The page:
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What Is An Indirect Rollover and Should I Do It?

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Looking to fund your Solo 401k from rollovers?  You have two distinct ways to move your funds. You’ll either complete a direct rollover or an indirect rollover.

A direct rollover is straightforward, and doesn’t require much beyond signing one or two simple forms authorizing the transfer. Funds move directly from one retirement plan to another. This type of rollover doesn’t have any taxable consequences to you because you never handle the funds personally.

Whenever possible, direct rollovers are preferred. That’s because direct rollovers practically eliminate the chances of the IRS Interpreting the transfer as a distribution. If the IRS thinks your transfer was a distribution, it can lead to penalties and taxes.  A direct transfer avoids the possibility of this happening. But done correctly, an indirect transfer is worth considering in specific situations.

Indirect Rollover to a Solo 401k Basics

An indirect transfer is a completely valid method to transfer retirement funds into a self directed Solo 401k. Some investors choose to do an indirect rollover instead of a direct rollover. That’s because they often want access to the money for a limited amount of time (tax and penalty free).

With an indirect rollover, the releasing custodian sometimes withholds 20% of the transfer amount. This amount is withheld to pay the taxes due on the distribution (taking money out of your retirement account). When you complete the rollover, your money is returned as a tax credit. To obtain that tax credit, you’ll need to use other funds to make up the 20% withheld.

Put the Same Amount In That You Took Out

Let’s imagine you’re rolling over $10,000 from a previous employer 401k plan. With an indirect rollover, you will receive a check from the original account for $8,000.  The other $2,000 is sent to the IRS as the withheld amount. To avoid taxes you will need to make up that $2,000 so that the full $10,000 is rolled into the receiving retirement account. You receive a tax credit for that $2,000 in the year the rollover takes place. If you only deposit $8,000, you will owe taxes and penalties on the $2,000 as distributed income. That’s because that $2,000 never made it into a retirement plan.

You can rollover almost any other type of retirement account into a Solo 401k via an indirect rollover (there are exceptions for Roth accounts). The releasing custodian writes the check from the old retirement account directly to you. You can use the money however you want but there is a very strict 60-day deadline before the money must be deposited into an approved retirement account (Solo 401k). Otherwise, you will most likely owe taxes on the full early distribution amount plus penalties if you have not reached age 59 1/2.

Understand the 60-Day Rule

Sometimes an indirect rollover is called a 60-day rollover. That’s because you have 60-days to deposit funds into an approved retirement plan. You must strictly adhere to the 60-day rule to complete the indirect rollover. It’s during these 60 days (think 59 days or less) that you have access to the funds tax and penalty free. If you fail to adhere to the 60-day rule (or don’t qualify for the exception waivers), the IRS will declare the entire amount as distributed income for the year. Using the example above, taxes and penalties will be owed on the full $10,000.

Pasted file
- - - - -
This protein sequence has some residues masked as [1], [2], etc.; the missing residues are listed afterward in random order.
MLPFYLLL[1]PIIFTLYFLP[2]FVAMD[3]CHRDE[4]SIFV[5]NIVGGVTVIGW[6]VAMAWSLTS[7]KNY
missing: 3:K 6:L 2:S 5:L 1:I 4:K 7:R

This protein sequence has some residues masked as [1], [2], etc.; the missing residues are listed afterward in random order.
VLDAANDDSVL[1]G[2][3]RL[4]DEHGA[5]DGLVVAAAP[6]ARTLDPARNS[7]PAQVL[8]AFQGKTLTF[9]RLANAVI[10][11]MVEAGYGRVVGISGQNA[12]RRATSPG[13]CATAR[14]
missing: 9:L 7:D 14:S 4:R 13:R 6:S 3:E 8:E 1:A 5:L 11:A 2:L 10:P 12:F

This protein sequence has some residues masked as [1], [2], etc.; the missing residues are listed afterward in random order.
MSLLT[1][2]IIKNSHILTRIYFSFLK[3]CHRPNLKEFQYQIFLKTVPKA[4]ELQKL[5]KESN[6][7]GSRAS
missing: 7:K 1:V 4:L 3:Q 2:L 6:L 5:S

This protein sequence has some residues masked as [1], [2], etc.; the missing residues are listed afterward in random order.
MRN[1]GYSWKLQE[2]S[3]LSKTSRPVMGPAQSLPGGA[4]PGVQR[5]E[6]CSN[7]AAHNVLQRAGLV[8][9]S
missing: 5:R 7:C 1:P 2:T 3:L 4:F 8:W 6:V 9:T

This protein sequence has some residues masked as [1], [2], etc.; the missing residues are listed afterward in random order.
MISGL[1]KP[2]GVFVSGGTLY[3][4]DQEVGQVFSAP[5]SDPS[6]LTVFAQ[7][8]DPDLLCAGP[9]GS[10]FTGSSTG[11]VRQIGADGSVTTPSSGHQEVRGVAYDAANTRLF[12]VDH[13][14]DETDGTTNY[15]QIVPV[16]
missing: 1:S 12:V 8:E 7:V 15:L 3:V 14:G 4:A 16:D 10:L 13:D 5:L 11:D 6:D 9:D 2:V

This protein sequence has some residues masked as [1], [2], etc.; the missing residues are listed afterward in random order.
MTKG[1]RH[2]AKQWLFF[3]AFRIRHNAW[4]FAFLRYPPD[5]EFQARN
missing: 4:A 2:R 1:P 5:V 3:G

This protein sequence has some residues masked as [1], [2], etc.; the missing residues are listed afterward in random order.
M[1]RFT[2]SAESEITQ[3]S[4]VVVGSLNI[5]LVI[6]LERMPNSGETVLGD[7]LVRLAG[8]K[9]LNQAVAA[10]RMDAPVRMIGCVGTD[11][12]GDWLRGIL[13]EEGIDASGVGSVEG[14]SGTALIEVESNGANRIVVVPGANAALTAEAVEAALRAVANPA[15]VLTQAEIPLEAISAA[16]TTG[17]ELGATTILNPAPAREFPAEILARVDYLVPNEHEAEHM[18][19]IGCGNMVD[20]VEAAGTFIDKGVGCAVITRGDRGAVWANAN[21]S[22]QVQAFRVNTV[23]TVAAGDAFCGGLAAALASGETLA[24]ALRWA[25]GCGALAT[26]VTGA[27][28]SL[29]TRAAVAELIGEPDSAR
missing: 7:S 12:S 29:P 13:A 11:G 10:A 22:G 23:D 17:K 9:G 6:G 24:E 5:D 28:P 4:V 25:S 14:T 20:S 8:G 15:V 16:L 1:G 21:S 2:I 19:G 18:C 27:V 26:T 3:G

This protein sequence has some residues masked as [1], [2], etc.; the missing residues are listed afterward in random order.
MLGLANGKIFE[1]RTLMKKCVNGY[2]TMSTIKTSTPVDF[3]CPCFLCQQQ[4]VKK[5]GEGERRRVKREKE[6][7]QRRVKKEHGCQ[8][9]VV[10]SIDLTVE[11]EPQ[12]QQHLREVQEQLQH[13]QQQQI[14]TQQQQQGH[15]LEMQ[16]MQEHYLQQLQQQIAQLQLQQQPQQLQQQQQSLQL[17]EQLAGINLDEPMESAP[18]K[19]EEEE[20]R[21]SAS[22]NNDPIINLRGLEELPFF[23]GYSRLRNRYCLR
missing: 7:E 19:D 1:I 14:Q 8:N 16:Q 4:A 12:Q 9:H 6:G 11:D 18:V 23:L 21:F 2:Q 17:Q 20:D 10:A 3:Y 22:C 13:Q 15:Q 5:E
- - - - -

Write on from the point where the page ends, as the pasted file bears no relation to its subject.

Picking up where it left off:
Be sure to get that money in the new account on day 59. These are calendar days, not business days. The 60 days includes weekends and holidays. If the 60th day falls on a Sunday or holiday, you’ll need to make the deposit a few days early. You don’t want to mail a check to your new Solo 401k on day 59. It’s not the post date that counts. The only day that counts is the day your money is deposited into your new Solo 401k account. Even an electronic transfer can take a day or more.

Limitations on Indirect Rollovers

There is also a limit to the number of indirect rollovers you are allowed to make each year for an IRA. This is a rolling year – not a calendar or tax year. It is not December 31 of one year to January 1 a year later. It could be September 10 of one year to September 11 of the next year or any other day of the year. This rule has a limited application. The one year rule does NOT apply to transfers from an IRA to a 401k. It also does not apply to direct rollovers.

Benefitting From Your Retirement Money for 60 Days

The main reason investors consider an indirect rollover is to have access to the money for 60 days or less. Your rollover from one retirement account or to another must consist of the same property. This means that you cannot take cash distributions from one account, purchase assets with that cash, and then roll those assets over into your new 401k.  If you received indirect rollover funds as a check, deposit a check into your Solo 401k.

Nabers Group understands that you want full control of your retirement funds. Although a direct rollover is the safest way to open your Solo 401k, we will work with you if an indirect rollover better fits with you financial strategy and needs.

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